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I'm totally frustrated. Here is a practice and please tell me what pronoun would you choose to each sentence:

1. It could have been (them, they)

2. Yes, it was (us, we)

3. The runway girl was (her, she)

4. This is (him, he)

5. The winner was (me, I)

And of course I chose "objective pronouns (them, us......)" for all of them except maybe #5, "I" seemed to be a smarter choice (don't ask me why, I can't explain). So the correct answers were "they, we, she, he, and I". Now I have to ask, is it just total bull-s88t? Pardon my language, but I am just completely frustrated! Could someone be kind enough to explain? that is to say you agree with their answers. Thanks a million.

Raen
Full Member422
In my point of view, if you're really confused in deciding which one to use, just try exchanging the subjects and objects' positions like these :

1. It could have been (them, they) - this can be, " Them could have been it." and "They could have been it."

2. Yes, it was (us, we) - this can be, " Yes, us was it." and "Yes, we was it."

3. The runway girl was (her, she) - this can be, " Her was the runway girl." and "She was the runway girl."

4. This is (him, he) - this can be, " Him is this" and "He is this."

5. The winner was (me, I) - this can be, " Me was the winner" and "I was the winner."

You might be smiling now,as you can see that the green one of each sentence is making (more) sense.
After all, this's my logic, don't know whether it's the right way Emotion: smile
And all comments are welcomed ^_^
New Member14
Thank you so much nungning, that's a fantastic trick. But in colloquial English people don't really say:

"It could have been they", right? Man, that would just sound awful! Even in books or literatures, I honesty haven't read: It could have been they. or

It was she.

Yes, it was we.

This is he........and so on.

Just wierd.

Raen
Obviously, people don't say like that Emotion: smile , it's just the way of thinking which can help you decide which one to choose ^_^
Thanks for the comment Emotion: smile
Find out if your book and your teacher expect the highly formal versions (now old-fashioned, but still encouraged in some grammar books), or the less formal, more modern versions. Once you know that you can answer "correctly" more often!
Old version:
Use the nominative pronouns for the subject of a sentence.
Use the nominative pronouns for the subject complement after a linking verb, i.e., after is, are, was, were, has been, could have been, might be, should have been, seems to be, used to be, ought to be, had better be, .......

Use the objective pronouns for everything else.
___

New version:
Use the nominative pronouns for the subject of a sentence.
Use the objective pronouns for everything else.
_____

The only difference is the linking verb rule.
And every example you cited in your post has a linking verb.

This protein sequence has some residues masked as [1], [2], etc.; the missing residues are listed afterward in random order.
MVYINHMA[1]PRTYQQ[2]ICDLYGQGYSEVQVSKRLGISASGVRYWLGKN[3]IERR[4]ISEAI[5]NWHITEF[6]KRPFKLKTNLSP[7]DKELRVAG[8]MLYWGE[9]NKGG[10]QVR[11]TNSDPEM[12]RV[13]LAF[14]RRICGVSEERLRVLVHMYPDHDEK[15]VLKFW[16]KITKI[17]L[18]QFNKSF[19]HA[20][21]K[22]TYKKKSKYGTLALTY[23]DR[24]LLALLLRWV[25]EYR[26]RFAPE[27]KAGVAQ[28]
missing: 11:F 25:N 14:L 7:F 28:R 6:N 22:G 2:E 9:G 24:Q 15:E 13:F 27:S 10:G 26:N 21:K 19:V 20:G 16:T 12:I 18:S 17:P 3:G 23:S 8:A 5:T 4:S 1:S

So if you are asked to use the old version in class, use
1. It could have been (them, they)

2. Yes, it was (us, we)

3. The runway girl was (her, she)

4. This is (him, he)

5. The winner was (me, I)
If you are asked to use the new version, use
1. It could have been (them, they)

2. Yes, it was (us, we)

3. The runway girl was (her, she)

4. This is (him, he)

5. The winner was (me, I)
CJ
Veteran Member51,926
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Wow, thank you Jim. I did not know there's old and new versions on this rule. I will sure find out. Thanks a lot. I personaly so prefer the new version, but I doubt my opinion matters much as far as the test goes. But I will sure find out. Thanks again. Emotion: smile

Raen
This problem of the subject complement is an ongoing debate. It caused because nouns in English don't differenciate between subjective and objective. Only English pronouns do that. In everyday speech and writing the pronouns used in this instance are almost always objective case and if someone were to use the subjective case pronoun it would be seen by most as a deliberate break from convention, or that they were raised in an environment where they where exposed to the infuence of an old conservative prescriptive grammarian who believed the rules of Latin grammar should also be applied to English. That's my opinion by the way.
Incidently, English is my native language but my children's is Spanish. When I speak English I always use the objective case pronoun in these instances. My children, who have no contact with English speakers other than me, always use the subjective case pronoun here. No one has taught them one way or the other, it's just what comes to them naturally, maybe because that's what's used in Spanish.
Regular Member637
Anonymous:
You make errors even as you discuss errors!
1. You link singular "someone" with plural "they";
2. Childrens' is wrong;
3. "than me" should be "than I"!

Scary.

George
I think CJ's advice is the best.

My maternal step-grandmother was an English teacher who (through my mother) insisted that I use nominative and objective case pronouns correctly. I'm now in my 70's and get a lot of strange looks because I can't seem to break the habit. - A.
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